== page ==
Wednesday, September 28, 2016

15th Affair by James Patterson : A Review

BOOK TITLE: 15th Affair

AUTHOR: James Patterson

ISBN/ASIN: 9781780892900

GENRE: Fiction / Police thriller


FORMAT: Paperback

SERIES / STANDALONE: Women's Murder Club #15

HOW I GOT THIS BOOK: This was a gift from a friend for personal reading


Four bodies are found in a luxury hotel

The first is a man who checked in under a false name. Two are in a room next door, full of surveillance equipment. And the fourth is the house maid, who saw too much.

Detective Lindsay Boxer is sent in to investigate and hunt down an elusive and dangerous suspect. But when her husband Joe goes missing, she begins to fear that the suspect she is searching for could be him.

As the case gets ever more complicated and personal, San Francisco is suddenly faced with an atrocity no one will ever forget.

Sometimes secrets can be deadly...


The 15th affair, book 15 of the Women's Murder Club, was a much awaited book for me as I was a fan of the series and had read the 14 previous books from the same series. I had also read other books by the author and was pretty much waiting for the next instalment for my favorite women protagonists to solve crime as they handled their jobs and lives.

The summary and cover looked simple and I felt a sense of returning to the familiarity of a WMC novel.


One of the many things I knew and loved about the series were its titles - from books one to 14, the numbers in the book meant something in connection with the story and also clearly mentioned why a particular title was chosen. Maybe I had completely missed it due to other reasons or maybe it really was not that evident, but the reason behind this title was not very clear to me and I spent the whole of the book looking for the elusive connection.

Lindsay Boxer - a happy mother of an adorable daughter is having a near perfect personal life, and is happy to return home to a perfect domestic scene after a hard day at work. Right when thnigs seem to be going well, four murders shock the city of San Francisco and Lindsay Boxer is called on the scene to investigate four murders. The clues all fade out as soon as they appear and before long, Lindsay finds her professional life clashing with her personal life and revealing shocking truths about the man she believed above everyone else - her husband, the strong, dependable and charming Joe. As the case of the four murders keeps growing stronger and murkier, Lindsay is also affected by her husband's continuous absence, prompting her to come to horrifying conclusions. Was Joe involved in this? If so, to what extent? And whose side was he on? What did he know? And how much did he know? Lindsay is armed with limited information as she struggles with two mysteries in her life that could both combine as the same thing. What happens next is the rest of the story.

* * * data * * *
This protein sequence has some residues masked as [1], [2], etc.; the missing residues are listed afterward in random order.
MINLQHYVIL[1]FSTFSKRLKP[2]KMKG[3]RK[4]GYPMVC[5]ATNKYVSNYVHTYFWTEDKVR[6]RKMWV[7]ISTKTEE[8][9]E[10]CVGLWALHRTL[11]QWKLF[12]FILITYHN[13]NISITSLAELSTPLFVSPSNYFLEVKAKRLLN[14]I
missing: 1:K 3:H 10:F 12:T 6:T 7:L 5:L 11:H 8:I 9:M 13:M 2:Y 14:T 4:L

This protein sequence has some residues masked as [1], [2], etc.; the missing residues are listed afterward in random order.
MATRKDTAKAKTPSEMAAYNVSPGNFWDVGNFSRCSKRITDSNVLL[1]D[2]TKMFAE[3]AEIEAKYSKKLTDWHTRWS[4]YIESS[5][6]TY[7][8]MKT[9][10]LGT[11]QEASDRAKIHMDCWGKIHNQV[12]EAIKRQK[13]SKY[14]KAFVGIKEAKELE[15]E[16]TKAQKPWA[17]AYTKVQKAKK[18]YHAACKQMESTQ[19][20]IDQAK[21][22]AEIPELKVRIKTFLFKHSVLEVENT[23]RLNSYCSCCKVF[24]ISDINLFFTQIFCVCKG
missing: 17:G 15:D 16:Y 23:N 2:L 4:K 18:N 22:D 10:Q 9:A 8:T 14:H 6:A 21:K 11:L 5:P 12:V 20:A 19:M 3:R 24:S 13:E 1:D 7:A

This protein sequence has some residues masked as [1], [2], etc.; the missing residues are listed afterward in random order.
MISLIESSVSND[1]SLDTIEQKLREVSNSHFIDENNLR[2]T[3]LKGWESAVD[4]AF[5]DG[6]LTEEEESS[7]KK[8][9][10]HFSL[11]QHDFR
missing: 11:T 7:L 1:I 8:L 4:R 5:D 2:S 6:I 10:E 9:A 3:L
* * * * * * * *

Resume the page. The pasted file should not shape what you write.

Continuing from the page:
While I have always been a fan of Lindsay Boxer as a character and have grown to admire her very human, faltering weaknesses and strong willed determination, I found, for the first time, that I really did not like a novel that was focusing mainly on her. The Women's Murder Club series grew on me mainly because it spoke about the combined efforts of all four women in the books, each of them contributing in some way to solve the mystery. The books usually follow certain basic plot points - a gruesome crime happens in San Francisco and the four women in various fields join hands and contribute to solve the crime. Lindsay narrates the book in most parts but the speciality is the third person narrative in a few chapters that speak about perspectives other than Lindsay's. Together they complete the story, linking all the missing pieces to form the full picture.

Amidst all the chapters, almost equal importance is given to the other three women and their professional brilliance. But the 15th Affair feels like a One (Wo)Man Show, with Lindsay holding the megaphone and donning the greasepaint all by herself and concentrating more on the lament of her missing husband and his involvement in the crime scene, and even the hyperactive Cindy Thomas and the ever strong Clair Washburn (who usually provide Lindsay with information that will help in solving her case) are reduced to mere namesake appearances. While the author has clearly tried to show the other lesser known side of his leading ladies, he has overdone it a bit on Lindsay's side, making her (actually normal for a wife) ranting about her missing husband take away the focus of the book and the main crimes that form the plot of the book.

That is not to say that there is no proper conclusion to the story or the main plot element. There is proper closure to the novel and the inclusion of a few good twists. But the novel still leaves a lot to be desired in terms of veering away from the original style of the other novels in the series and loses the focus on the other three ladies who are an integral part of the books and the plots. The 15th affair is an interesting read, but for some fans who liked the WMC as a whole and not just Lindsay alone, this novel will be a disappointment. The plot and language are the usual, but the execution a bit unusual. Hoping for a better book in number 16.


  • The inclusion of a completely new angle to crime in San Francisco
  • The story does have its share of twists and turns to keep the interest of the reader alive
  • The familiarity of the writing, despite the obvious shifts in focus.

  • The novel needed more focus on the other three ladies of WMC
  • Underutilisation of an exciting plot elements
  • Title relevance not obvious like in previous books

A good book overall, but not much of a treat for die hard fans of the WMC.

RATING: 3.5/5

EDITIONS AVAILABLE: Kindle, Paperback, Hardcover, Audible

PRICE $3.73 for Kindle, $10.09 for Paperback, $19.60 for Hardcover


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